NANA Regional Corporation
Community-Scale Solar Energy Deployment in the Northwest Arctic
Type of Application
DOE Grant Number
See project status
Project Period of Performance
Start: September 2016
End: December 2018
This project proposes the design, procurement, installation, and operation of 500 kilowatts (kW), 75 kW, and 50 kW, respectively, of solar photovoltaic (PV) arrays in Kotzebue, Buckland, and Deering, Alaska. These system sizes have been determined based on community size, summertime loads, existing diesel gen-set and wind turbine configurations and switchgear, distribution capacity, wind and solar energy resource regime and production, and related technical and economic considerations. This project will combine several innovative institutional and financing approaches to lower electricity costs in the three Alaska Native Inupiat communities.
All three of these individual systems will be owned by NANA Energy, a newly created LLC for this project. With full local utility participation, this will allow for optimum efficiency, least-cost grid integration, and maximum fuel reduction and cost savings for tribal members and local residents. All kilowatt-hours (kWh) generated from the solar PV will directly displace diesel fuel and reduce overall electricity costs for the entire community.
NANA Regional Corporation, Inc. is an Alaska Native corporation formed in 1971 under the Alaska Native Land Claims Settlement Act (ANCSA). The NANA region is located in northwest Alaska and encompasses 38,000 square miles, most of which is above the Arctic Circle. There are 11 villages in this remote region, none of which are road connected. Energy and other costs are extremely high, as all fuel and manufactured goods must be shipped in. Subsistence harvesting, including whales, walrus, seal, fish, and caribou, is the basis of the NANA villages’ spiritual and economic well-being.
This project, led by NANA, is a combined effort of three Alaska Native Inupiat communities—Kotzebue, Buckland, and Deering—to address common energy challenges and opportunities by developing high- penetration wind-solar-battery-diesel hybrid systems through collaboration with Tribal IRA Councils, local electric utilities, a national cooperative financial institution, and others.
High energy costs in the NANA region not only constrict economic development, but also contribute to energy and food insecurity to the point where basic community viability and survival are brought into question. From a technology perspective, it is believed that high-penetration renewable hybrid systems are both a short- and long-term solution that is rapidly emerging with ongoing reductions in energy storage and PV generation costs.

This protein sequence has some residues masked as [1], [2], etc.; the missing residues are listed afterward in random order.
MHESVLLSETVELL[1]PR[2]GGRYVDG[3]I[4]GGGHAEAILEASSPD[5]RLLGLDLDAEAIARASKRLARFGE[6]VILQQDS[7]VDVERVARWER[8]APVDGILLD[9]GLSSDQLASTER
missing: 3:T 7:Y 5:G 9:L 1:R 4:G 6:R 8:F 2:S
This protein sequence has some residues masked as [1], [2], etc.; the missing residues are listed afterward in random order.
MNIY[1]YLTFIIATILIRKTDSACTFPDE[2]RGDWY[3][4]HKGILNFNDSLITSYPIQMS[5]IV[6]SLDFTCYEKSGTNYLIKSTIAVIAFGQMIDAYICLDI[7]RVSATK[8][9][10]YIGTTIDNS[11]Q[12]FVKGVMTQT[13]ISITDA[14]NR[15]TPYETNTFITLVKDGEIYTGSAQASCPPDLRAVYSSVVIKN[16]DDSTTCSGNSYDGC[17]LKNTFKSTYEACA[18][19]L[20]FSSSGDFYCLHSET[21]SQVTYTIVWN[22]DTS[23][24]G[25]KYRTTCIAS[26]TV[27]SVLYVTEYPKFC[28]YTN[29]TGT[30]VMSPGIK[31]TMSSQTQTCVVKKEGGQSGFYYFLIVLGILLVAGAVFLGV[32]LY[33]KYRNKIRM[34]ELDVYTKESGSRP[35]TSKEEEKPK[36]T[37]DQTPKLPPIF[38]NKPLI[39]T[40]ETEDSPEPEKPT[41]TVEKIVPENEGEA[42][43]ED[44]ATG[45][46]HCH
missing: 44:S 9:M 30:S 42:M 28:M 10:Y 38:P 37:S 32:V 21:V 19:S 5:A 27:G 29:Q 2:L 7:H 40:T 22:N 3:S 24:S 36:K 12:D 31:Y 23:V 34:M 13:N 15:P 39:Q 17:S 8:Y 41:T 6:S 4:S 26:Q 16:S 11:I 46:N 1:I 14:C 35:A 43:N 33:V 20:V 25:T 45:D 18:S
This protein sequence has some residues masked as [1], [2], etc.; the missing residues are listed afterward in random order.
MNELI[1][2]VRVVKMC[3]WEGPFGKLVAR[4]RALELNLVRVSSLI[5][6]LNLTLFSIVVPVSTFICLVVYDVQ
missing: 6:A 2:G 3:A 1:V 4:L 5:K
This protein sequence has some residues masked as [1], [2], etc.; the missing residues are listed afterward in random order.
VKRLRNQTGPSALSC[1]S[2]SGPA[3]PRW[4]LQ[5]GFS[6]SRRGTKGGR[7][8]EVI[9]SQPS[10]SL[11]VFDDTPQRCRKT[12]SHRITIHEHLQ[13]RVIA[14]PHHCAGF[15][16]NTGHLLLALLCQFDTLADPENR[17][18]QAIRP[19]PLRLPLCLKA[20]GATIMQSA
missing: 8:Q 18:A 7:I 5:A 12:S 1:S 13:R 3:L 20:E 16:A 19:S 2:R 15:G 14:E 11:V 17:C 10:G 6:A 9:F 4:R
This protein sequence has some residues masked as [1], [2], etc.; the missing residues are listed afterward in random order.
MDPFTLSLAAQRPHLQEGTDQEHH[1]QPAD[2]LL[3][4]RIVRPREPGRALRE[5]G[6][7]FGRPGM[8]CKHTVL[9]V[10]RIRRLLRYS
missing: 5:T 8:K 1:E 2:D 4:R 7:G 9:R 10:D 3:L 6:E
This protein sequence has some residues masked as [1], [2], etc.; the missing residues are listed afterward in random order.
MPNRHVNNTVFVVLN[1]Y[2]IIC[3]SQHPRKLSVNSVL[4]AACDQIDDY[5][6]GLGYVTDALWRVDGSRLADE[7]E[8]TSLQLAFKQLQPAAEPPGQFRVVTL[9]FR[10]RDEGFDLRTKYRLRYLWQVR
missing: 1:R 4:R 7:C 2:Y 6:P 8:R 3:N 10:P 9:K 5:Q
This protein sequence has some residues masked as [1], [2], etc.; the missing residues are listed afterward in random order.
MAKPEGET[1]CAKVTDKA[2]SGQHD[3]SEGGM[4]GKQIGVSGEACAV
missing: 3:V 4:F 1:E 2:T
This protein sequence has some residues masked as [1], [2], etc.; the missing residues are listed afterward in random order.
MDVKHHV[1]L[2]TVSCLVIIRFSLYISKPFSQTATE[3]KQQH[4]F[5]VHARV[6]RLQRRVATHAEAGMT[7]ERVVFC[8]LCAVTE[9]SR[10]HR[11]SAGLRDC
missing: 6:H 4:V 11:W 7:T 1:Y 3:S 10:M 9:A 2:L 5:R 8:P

Each of the three communities is an energy island, operating its own diesel-based isolated microgrid, along with wind turbines supplying supplemental power. Kotzebue is also currently installing a lithium-ion battery and grid-forming converter that will inform future efforts in the other partner communities. All diesel fuel, as well as other manufactured goods, must be flown or shipped in, as there are no roads connecting the communities to any other location.
Project Objectives and Scope
The primary goals of this project are to:
- Lower energy costs for the communities of Kotzebue (population 3,200), Buckland, (population 450) and Deering (population 140)
- Reduce diesel fuel use and increase renewable energy deployment in these communities
- Develop clean energy job skills and expertise among residents in the three communities
- Demonstrate the success of high-penetration solar-wind-storage-diesel hybrid systems in remote high- latitude locations for broad replication.
This project to install a total of 625-kW of solar PV systems is calculated on an annual basis to produce 802,400 kWh and displace 59,028 gallons of diesel fuel. It is also anticipated that approximately 10 full-time employee (FTE) positions will endure for approximately four months as a direct result of project activities and one FTE for the entire equipment lifecycle (25 years).
All buildings and other consumers of energy within each community will benefit from the PV generation, including schools, residences, community and tribal buildings, health clinics, and local businesses.
This project will install solar PV in three Alaska Native Inupiat communities: Kotzebue, Buckland, and Deering. These remote villages are located in the Northwest Arctic and are not connected by roads. All three solar PV sites will be located at or near the existing wind farms to simplify interconnection and grid integration, and obviate any site control issues.
The project was competitively selected under the U.S. Department of Energy (DOE) Office of Indian Energy’s Fiscal Year 2015 funding opportunity announcement “Deployment of Clean Energy and Energy Efficiency Projects on Indian Lands – 2015” (DE-FOA-0001390) and started in September 2016.